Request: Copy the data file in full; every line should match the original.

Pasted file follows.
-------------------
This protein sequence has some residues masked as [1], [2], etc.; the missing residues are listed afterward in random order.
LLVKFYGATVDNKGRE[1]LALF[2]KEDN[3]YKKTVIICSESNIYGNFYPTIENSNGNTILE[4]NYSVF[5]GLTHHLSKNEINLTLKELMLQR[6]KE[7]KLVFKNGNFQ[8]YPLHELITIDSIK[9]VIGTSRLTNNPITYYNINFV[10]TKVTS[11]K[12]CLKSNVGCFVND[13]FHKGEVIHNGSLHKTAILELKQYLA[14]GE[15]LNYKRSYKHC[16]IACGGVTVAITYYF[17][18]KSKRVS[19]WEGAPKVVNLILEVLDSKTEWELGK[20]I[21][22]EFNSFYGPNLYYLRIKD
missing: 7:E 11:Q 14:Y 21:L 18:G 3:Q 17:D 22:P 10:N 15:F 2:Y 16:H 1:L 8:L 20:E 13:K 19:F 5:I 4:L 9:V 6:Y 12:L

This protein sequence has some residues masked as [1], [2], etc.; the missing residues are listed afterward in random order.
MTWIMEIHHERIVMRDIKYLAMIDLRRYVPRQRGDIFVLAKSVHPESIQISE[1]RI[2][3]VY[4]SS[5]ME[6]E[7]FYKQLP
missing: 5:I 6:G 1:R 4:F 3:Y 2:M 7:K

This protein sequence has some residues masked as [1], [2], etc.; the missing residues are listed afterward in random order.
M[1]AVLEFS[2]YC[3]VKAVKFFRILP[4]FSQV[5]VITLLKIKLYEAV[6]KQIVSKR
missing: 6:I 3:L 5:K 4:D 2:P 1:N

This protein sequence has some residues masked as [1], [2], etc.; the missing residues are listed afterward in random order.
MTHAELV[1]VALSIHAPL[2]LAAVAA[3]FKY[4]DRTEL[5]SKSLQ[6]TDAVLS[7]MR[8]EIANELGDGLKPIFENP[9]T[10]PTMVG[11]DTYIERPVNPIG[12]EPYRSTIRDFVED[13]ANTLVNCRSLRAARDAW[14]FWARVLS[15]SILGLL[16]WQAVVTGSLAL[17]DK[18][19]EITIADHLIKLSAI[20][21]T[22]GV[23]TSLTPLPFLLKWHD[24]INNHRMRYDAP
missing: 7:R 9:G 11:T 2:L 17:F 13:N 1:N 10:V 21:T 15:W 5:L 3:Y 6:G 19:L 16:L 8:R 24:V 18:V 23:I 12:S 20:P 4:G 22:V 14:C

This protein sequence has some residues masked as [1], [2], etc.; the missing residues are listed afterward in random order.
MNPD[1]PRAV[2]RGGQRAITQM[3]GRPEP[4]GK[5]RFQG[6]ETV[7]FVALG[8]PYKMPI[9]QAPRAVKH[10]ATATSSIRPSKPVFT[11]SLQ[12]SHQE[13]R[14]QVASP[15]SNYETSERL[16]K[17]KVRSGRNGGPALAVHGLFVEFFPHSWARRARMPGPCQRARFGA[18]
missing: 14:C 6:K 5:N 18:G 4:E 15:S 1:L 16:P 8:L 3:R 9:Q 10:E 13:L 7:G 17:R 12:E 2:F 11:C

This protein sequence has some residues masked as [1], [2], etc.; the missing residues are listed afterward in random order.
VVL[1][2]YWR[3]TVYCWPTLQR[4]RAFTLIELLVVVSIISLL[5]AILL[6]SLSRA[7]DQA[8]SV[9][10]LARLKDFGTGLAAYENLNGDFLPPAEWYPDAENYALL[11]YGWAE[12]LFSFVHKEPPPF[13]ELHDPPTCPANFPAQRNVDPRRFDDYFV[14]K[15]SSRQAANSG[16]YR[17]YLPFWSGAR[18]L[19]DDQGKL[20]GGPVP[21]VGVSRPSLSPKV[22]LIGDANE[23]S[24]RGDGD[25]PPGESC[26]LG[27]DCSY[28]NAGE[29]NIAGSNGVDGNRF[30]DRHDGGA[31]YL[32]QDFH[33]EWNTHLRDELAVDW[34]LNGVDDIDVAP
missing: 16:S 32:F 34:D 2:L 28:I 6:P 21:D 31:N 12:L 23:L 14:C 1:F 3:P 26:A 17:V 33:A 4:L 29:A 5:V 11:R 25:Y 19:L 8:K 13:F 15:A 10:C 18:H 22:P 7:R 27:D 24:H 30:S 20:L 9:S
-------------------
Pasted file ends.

This protein sequence has some residues masked as [1], [2], etc.; the missing residues are listed afterward in random order.
LLVKFYGATVDNKGRE[1]LALF[2]KEDN[3]YKKTVIICSESNIYGNFYPTIENSNGNTILE[4]NYSVF[5]GLTHHLSKNEINLTLKELMLQR[6]KE[7]KLVFKNGNFQ[8]YPLHELITIDSIK[9]VIGTSRLTNNPITYYNINFV[10]TKVTS[11]K[12]CLKSNVGCFVND[13]FHKGEVIHNGSLHKTAILELKQYLA[14]GE[15]LNYKRSYKHC[16]IACGGVTVAITYYF[17][18]KSKRVS[19]WEGAPKVVNLILEVLDSKTEWELGK[20]I[21][22]EFNSFYGPNLYYLRIKD
missing: 7:E 11:Q 14:Y 21:L 18:G 3:Q 17:D 22:P 10:N 15:F 2:Y 16:H 1:L 8:L 20:E 13:K 19:F 5:I 4:L 9:V 6:Y 12:L

This protein sequence has some residues masked as [1], [2], etc.; the missing residues are listed afterward in random order.
MTWIMEIHHERIVMRDIKYLAMIDLRRYVPRQRGDIFVLAKSVHPESIQISE[1]RI[2][3]VY[4]SS[5]ME[6]E[7]FYKQLP
missing: 5:I 6:G 1:R 4:F 3:Y 2:M 7:K

This protein sequence has some residues masked as [1], [2], etc.; the missing residues are listed afterward in random order.
M[1]AVLEFS[2]YC[3]VKAVKFFRILP[4]FSQV[5]VITLLKIKLYEAV[6]KQIVSKR
missing: 6:I 3:L 5:K 4:D 2:P 1:N

This protein sequence has some residues masked as [1], [2], etc.; the missing residues are listed afterward in random order.
MTHAELV[1]VALSIHAPL[2]LAAVAA[3]FKY[4]DRTEL[5]SKSLQ[6]TDAVLS[7]MR[8]EIANELGDGLKPIFENP[9]T[10]PTMVG[11]DTYIERPVNPIG[12]EPYRSTIRDFVED[13]ANTLVNCRSLRAARDAW[14]FWARVLS[15]SILGLL[16]WQAVVTGSLAL[17]DK[18][19]EITIADHLIKLSAI[20][21]T[22]GV[23]TSLTPLPFLLKWHD[24]INNHRMRYDAP
missing: 7:R 9:G 11:T 2:L 17:F 13:N 1:N 10:V 21:T 15:W 5:L 3:Y 6:G 19:L 16:L 8:R 24:V 18:V 23:I 12:S 20:P 4:G 22:V 14:C

This protein sequence has some residues masked as [1], [2], etc.; the missing residues are listed afterward in random order.
MNPD[1]PRAV[2]RGGQRAITQM[3]GRPEP[4]GK[5]RFQG[6]ETV[7]FVALG[8]PYKMPI[9]QAPRAVKH[10]ATATSSIRPSKPVFT[11]SLQ[12]SHQE[13]R[14]QVASP[15]SNYETSERL[16]K[17]KVRSGRNGGPALAVHGLFVEFFPHSWARRARMPGPCQRARFGA[18]
missing: 14:C 6:K 5:N 18:G 4:E 15:S 1:L 16:P 8:L 3:R 9:Q 10:E 13:L 7:G 17:R 12:E 2:F 11:C

This protein sequence has some residues masked as [1], [2], etc.; the missing residues are listed afterward in random order.
VVL[1][2]YWR[3]TVYCWPTLQR[4]RAFTLIELLVVVSIISLL[5]AILL[6]SLSRA[7]DQA[8]SV[9][10]LARLKDFGTGLAAYENLNGDFLPPAEWYPDAENYALL[11]YGWAE[12]LFSFVHKEPPPF[13]ELHDPPTCPANFPAQRNVDPRRFDDYFV[14]K[15]SSRQAANSG[16]YR[17]YLPFWSGAR[18]L[19]DDQGKL[20]GGPVP[21]VGVSRPSLSPKV[22]LIGDANE[23]S[24]RGDGD[25]PPGESC[26]LG[27]DCSY[28]NAGE[29]NIAGSNGVDGNRF[30]DRHDGGA[31]YL[32]QDFH[33]EWNTHLRDELAVDW[34]LNGVDDIDVAP
missing: 16:S 32:F 34:D 2:L 28:I 6:P 21:D 31:N 12:L 23:L 14:C 1:F 3:P 26:A 17:V 33:A 4:L 29:A 5:V 11:R 25:Y 19:L 8:K 13:F 15:A 10:C 18:H 22:P 7:R 27:D 24:H 30:S 20:L 9:S